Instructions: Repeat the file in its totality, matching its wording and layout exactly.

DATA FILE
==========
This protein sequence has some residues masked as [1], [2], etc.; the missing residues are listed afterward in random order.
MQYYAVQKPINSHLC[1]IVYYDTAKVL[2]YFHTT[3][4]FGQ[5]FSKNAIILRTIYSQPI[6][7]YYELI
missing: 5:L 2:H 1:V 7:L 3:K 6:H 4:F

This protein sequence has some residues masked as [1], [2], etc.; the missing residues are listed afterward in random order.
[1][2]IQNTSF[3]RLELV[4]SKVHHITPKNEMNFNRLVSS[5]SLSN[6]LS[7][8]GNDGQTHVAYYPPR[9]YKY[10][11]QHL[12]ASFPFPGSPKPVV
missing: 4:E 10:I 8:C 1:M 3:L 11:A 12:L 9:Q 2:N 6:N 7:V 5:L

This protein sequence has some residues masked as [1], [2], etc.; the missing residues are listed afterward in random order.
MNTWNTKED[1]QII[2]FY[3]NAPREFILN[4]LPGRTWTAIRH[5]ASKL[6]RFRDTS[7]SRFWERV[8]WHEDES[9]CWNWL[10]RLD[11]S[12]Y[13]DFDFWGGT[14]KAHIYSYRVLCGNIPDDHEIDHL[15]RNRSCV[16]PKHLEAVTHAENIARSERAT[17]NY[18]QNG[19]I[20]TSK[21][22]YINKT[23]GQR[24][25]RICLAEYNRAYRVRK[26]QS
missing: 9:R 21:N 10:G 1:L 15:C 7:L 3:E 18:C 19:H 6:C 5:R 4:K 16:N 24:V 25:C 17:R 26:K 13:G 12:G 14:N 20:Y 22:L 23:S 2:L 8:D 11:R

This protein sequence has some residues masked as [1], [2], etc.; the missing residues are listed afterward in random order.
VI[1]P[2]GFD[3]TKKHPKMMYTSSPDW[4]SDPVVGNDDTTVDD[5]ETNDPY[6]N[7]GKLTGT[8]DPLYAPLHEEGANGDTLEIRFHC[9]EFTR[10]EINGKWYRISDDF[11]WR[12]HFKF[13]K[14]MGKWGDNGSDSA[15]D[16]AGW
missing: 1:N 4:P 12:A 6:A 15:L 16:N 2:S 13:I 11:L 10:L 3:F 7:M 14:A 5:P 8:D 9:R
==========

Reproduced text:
This protein sequence has some residues masked as [1], [2], etc.; the missing residues are listed afterward in random order.
MQYYAVQKPINSHLC[1]IVYYDTAKVL[2]YFHTT[3][4]FGQ[5]FSKNAIILRTIYSQPI[6][7]YYELI
missing: 5:L 2:H 1:V 7:L 3:K 6:H 4:F

This protein sequence has some residues masked as [1], [2], etc.; the missing residues are listed afterward in random order.
[1][2]IQNTSF[3]RLELV[4]SKVHHITPKNEMNFNRLVSS[5]SLSN[6]LS[7][8]GNDGQTHVAYYPPR[9]YKY[10][11]QHL[12]ASFPFPGSPKPVV
missing: 4:E 10:I 8:C 1:M 3:L 11:A 12:L 9:Q 2:N 6:N 7:V 5:L

This protein sequence has some residues masked as [1], [2], etc.; the missing residues are listed afterward in random order.
MNTWNTKED[1]QII[2]FY[3]NAPREFILN[4]LPGRTWTAIRH[5]ASKL[6]RFRDTS[7]SRFWERV[8]WHEDES[9]CWNWL[10]RLD[11]S[12]Y[13]DFDFWGGT[14]KAHIYSYRVLCGNIPDDHEIDHL[15]RNRSCV[16]PKHLEAVTHAENIARSERAT[17]NY[18]QNG[19]I[20]TSK[21][22]YINKT[23]GQR[24][25]RICLAEYNRAYRVRK[26]QS
missing: 9:R 21:N 10:G 1:L 15:C 7:L 3:E 18:C 19:H 6:C 5:R 4:K 16:N 24:V 25:C 17:R 26:K 13:G 12:G 14:N 20:Y 22:L 23:S 2:L 8:D 11:R

This protein sequence has some residues masked as [1], [2], etc.; the missing residues are listed afterward in random order.
VI[1]P[2]GFD[3]TKKHPKMMYTSSPDW[4]SDPVVGNDDTTVDD[5]ETNDPY[6]N[7]GKLTGT[8]DPLYAPLHEEGANGDTLEIRFHC[9]EFTR[10]EINGKWYRISDDF[11]WR[12]HFKF[13]K[14]MGKWGDNGSDSA[15]D[16]AGW
missing: 1:N 4:P 12:A 6:A 15:L 16:N 2:S 13:I 11:L 10:L 3:F 7:M 14:A 5:P 8:D 9:R